By Carrie Gress
ROME, DEC. 25, 2007 (Zenit.org).- The way a father treats his daughter is a strong indicator of how she will relate to men for the rest of her life, says author and teen-health expert Doctor Meg Meeker.
Meeker, who has practiced pediatric and adolescent medicine, as well as teen counseling, is the author of “Strong Fathers, Strong Daughters: 10 Secrets Every Father Should Know,” by Regnery Publishing. The book highlights how the fundamental relationship of a girl with her father can affect all areas of her life.
In this interview with ZENIT, Meeker, who also wrote “Epidemic: How Teen Sex Is Killing Our Kids,” talks about the profound role a father plays in his daughter’s life, whether he knows it or not.
Q: A father is a daughter’s best ally seems to be the consensus of your book. While studies say that it is parents who are the key to their children’s happiness, what is the unique offering of a father to a daughter that a mother cannot offer, especially in her relationship to God?
Meeker: I think that one of the reasons I wanted to address this issue head-on, is that a father is a daughter’s great ally, which today is not only overlooked, but is directly attacked. If you look at the typical sitcom, the father is portrayed as someone who is comical, humorous and just plain dumb, and as though he has something to learn from his daughter.
Research shows that a father’s influence builds up self-esteem, helps his daughter to avoid sex, drugs, alcohol, and stay in college. What it is that a father offers is that he carries an authority in his daughter’s eyes. This authority is not ascribed to the mother, not that she is not important, but a father’s influence is different.
When a girl is little, her dad is her primary male love relationship. When he gives her something as a man, she learns lessons about men, setting a template in those early years on her heart about what to expect, to think, to feel, and know about men from there on out, affecting even her relationship to God, because Christ is a man.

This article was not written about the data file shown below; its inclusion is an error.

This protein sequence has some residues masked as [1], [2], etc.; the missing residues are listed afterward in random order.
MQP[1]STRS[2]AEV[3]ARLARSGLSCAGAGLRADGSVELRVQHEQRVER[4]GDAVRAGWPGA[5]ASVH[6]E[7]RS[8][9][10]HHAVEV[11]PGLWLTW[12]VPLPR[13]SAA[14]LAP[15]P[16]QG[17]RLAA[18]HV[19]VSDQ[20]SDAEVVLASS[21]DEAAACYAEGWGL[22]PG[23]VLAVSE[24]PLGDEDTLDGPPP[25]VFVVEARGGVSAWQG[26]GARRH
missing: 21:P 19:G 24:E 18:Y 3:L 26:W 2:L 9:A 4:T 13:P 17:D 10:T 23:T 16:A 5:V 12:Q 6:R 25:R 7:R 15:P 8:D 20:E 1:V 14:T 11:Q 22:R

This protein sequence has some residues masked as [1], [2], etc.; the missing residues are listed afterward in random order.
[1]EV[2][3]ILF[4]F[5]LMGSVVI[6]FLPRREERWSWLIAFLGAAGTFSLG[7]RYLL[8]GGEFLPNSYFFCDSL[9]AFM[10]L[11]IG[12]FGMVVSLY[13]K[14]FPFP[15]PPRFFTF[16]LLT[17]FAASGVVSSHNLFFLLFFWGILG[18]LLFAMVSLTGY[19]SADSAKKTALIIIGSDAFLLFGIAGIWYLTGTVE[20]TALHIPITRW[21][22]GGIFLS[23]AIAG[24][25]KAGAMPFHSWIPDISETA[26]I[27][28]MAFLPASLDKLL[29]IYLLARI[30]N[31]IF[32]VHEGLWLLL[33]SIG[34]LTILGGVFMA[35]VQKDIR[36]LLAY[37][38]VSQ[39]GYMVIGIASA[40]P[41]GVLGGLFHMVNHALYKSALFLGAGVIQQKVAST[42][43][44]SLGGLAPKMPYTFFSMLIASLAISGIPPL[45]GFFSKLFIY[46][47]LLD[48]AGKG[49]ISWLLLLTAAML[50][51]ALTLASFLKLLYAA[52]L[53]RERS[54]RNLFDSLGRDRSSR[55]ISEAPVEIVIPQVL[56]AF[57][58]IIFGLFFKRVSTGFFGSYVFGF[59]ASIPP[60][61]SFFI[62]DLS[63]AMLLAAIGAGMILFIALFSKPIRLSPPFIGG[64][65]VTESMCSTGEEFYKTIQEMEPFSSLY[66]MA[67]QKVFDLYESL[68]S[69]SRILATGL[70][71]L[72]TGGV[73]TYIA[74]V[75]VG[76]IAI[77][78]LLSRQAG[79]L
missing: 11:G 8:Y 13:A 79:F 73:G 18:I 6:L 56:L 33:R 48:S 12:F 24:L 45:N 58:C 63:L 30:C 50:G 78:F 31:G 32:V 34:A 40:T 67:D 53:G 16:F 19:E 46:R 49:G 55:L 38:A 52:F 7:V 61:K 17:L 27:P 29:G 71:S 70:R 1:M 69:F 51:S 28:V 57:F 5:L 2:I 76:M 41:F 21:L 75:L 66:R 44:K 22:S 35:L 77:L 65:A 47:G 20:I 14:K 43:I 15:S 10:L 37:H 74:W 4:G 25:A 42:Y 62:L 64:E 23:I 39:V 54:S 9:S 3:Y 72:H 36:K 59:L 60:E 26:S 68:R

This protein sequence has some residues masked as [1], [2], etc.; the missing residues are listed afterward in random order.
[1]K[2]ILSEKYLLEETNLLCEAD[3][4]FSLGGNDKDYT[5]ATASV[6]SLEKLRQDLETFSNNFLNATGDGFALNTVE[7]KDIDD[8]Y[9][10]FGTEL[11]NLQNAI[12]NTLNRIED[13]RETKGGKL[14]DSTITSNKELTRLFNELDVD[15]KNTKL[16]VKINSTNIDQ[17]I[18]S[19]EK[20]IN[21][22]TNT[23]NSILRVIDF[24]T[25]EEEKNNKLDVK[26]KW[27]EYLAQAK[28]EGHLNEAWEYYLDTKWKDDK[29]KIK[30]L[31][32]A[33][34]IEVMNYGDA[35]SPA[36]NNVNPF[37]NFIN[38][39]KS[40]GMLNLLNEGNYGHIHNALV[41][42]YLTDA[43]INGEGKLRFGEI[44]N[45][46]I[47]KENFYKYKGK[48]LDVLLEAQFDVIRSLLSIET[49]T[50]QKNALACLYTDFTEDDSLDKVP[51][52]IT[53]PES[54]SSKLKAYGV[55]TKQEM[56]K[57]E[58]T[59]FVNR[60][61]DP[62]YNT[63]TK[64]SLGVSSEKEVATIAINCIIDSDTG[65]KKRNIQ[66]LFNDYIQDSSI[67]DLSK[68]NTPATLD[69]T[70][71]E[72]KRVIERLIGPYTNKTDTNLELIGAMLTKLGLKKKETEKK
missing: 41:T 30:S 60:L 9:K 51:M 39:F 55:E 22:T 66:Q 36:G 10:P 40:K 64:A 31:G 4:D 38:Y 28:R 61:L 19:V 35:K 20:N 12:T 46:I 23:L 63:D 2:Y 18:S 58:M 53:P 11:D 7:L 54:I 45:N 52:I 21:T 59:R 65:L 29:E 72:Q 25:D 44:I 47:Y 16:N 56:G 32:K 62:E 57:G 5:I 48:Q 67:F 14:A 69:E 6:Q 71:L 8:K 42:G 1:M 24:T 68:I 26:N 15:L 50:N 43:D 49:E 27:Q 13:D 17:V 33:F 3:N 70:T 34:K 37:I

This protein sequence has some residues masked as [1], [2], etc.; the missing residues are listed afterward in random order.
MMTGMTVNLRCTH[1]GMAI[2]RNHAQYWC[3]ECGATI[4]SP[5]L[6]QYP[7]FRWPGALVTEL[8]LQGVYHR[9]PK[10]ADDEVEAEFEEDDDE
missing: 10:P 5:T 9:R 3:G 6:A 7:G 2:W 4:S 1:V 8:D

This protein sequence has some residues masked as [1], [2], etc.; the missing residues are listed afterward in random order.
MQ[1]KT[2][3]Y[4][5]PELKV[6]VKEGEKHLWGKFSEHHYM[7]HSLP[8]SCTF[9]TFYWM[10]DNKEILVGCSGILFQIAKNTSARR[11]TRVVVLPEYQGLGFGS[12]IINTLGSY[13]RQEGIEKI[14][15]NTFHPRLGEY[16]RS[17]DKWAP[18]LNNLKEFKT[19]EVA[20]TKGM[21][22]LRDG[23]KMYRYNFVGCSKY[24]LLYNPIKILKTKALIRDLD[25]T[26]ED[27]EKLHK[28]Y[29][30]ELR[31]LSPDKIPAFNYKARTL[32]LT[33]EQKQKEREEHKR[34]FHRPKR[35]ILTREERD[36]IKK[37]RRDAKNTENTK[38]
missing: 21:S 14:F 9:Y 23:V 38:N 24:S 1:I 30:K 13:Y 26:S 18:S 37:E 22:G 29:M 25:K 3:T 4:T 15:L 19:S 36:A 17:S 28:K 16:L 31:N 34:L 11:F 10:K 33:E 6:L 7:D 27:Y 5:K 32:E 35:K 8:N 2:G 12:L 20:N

Q: What are the specific characteristics of a dad that help daughters in their development?
Meeker: One of the big ones is a sense of protectiveness. It is intuitive in a dad’s heart to protect and guard a daughter. Our culture, however, has been training men not to do that because gender neutrality has become such a big deal.
The reason this is very important is because, particularly in the area of sexuality, dad has an enormous role. Girls are under sexual siege, with aggressive marketing, especially in clothing, from the age of 6 on. If a father, feeling protective, says, “I don’t want my daughter going to school in a jog bra,” and mom says, “No, this is the way girls dress,” a father needs to trust his judgment. Sometimes his intuition is better on this one.
Another is that dads in general tend to be very pragmatic and solution-oriented, discovering first what the problem is, and then how to get to the solution. Sometimes women are insulted, because we think differently, but this difference is wonderful. A man says, “Now, what’s the problem? What can we do?” This pragmatism can serve a daughter well in teen years.
For example, perhaps a boyfriend has broken up with her. A girl will feel sad, think she is too fat, too stupid — all kinds of things get added to the situation in her own mind. But dad compartmentalizes, “What’s the problem? What can we do to solve it? Just because he broke up with you, doesn’t mean all these other things are true.”
However, the most important thing a father can do is live a life of integrity — living truthfully. A daughter, within 15 seconds, can tell if her father is in a bad mood, good mood, telling the truth or not, etc. Those fathers who don’t live truthfully do a great disservice because a daughter doesn’t believe in him, doesn’t trust him. Dads think they need to earn heroism, but they really don’t. The role of a hero is just given to him until proven otherwise. Most dads don’t know this.
One thing I try to do is help fathers get behind their daughter’s eyes, see you as she sees you. If you compared your vision of yourself to how she sees you, your life would never be the same.
Q: You say that there is a clear connection between depression in girls and young women and sexual activity. How can a father’s love help protect against this in our sexually saturated culture?
Meeker: Depression in girls is all about ungrieved losses accumulated in the heart. This connection can be backed up with medical data, although no one has studied it extensively. But what I have found is that as a culture, we are bombarded with sexual saturation. Sexual activity is through the roof and sexually transmitted diseases (STDs) are at an all-time high.